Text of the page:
Former IPID boss, Robert McBride’s testimony at the state capture inquiry, names Commission Chair Deputy Chief Justice, Raymond Zondo’s younger brother, advocate Mxolisi Zondo. On Thursday morning, the head of the commission’s legal team, Paul Pretorius SC, began proceedings by raising a possible conflict of interest regarding McBride’s testimony on Mxolisi Zondo.
Pretorius indicated that McBride’s mention of Mxolisi relates to an opinion he has provided relating to a disciplinary hearing that he chaired. Mxolisi had chaired a disciplinary hearing relating to the illegal detention of Zimbabwean nationals by the police in 2010. Shadrack Sibiya was fired as a result of the disciplinary inquiry’s recommendations along with IPID investigator, Matthew Sesoko, who was later reinstated. Sesoko was criminally charged for fraud and defeating the ends of justice. The criminal charges were withdrawn in November 2016.
Pretorius stated that none of those notified of the potential conflict raised an objection to the Deputy Chief Justice hearing McBride’s evidence relating to the disciplinary inquiry chaired by his younger brother. McBride did not object to Zondo presiding over the matter and said he trusted that he would be objective.
Mxolisi supplied the commission with an affidavit and explained his history related to the disciplinary hearing and said he did not wish to cross-examine McBride. On whether Zondo should recuse himself from hearing McBride’s evidence, Pretorius explained that the commission’s chair does not have the power to substitute himself.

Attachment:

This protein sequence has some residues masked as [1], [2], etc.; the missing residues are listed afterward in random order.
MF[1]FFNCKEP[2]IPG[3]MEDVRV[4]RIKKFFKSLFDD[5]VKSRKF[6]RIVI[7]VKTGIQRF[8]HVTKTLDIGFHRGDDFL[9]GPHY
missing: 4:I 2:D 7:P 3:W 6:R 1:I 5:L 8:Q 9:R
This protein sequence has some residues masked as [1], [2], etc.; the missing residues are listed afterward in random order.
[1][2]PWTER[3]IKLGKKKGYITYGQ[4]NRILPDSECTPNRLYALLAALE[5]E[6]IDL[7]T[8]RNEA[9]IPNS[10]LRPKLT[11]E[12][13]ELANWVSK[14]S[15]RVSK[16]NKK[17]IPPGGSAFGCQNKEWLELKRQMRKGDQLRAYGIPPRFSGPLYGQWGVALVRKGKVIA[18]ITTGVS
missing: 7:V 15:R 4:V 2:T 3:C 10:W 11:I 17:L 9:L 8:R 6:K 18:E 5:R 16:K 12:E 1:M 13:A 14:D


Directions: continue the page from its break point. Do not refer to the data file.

Pretorius said the commission’s legal team recommends that Zondo hears McBride’s evidence, but should not immediately rule on the matter of conflict of interest until a later stage. Zondo noted that President Cyril Ramaphosa has the power to amend the commission’s terms of reference in such a way that he deals with the issue at hand.
“It may well be that consideration should be given whether there is any role that should be played by the president with regard to this issue,” Zondo said.
Zondo noted the commission’s “very limited time to complete its work”. The commission’s deadline is March 2019. McBride’s evidence has been delayed owing to two applications for postponement by the commission’s legal team.
The inquiry continues hearing evidence of McBride which will focus on the alleged capturing of the law enforcement agency.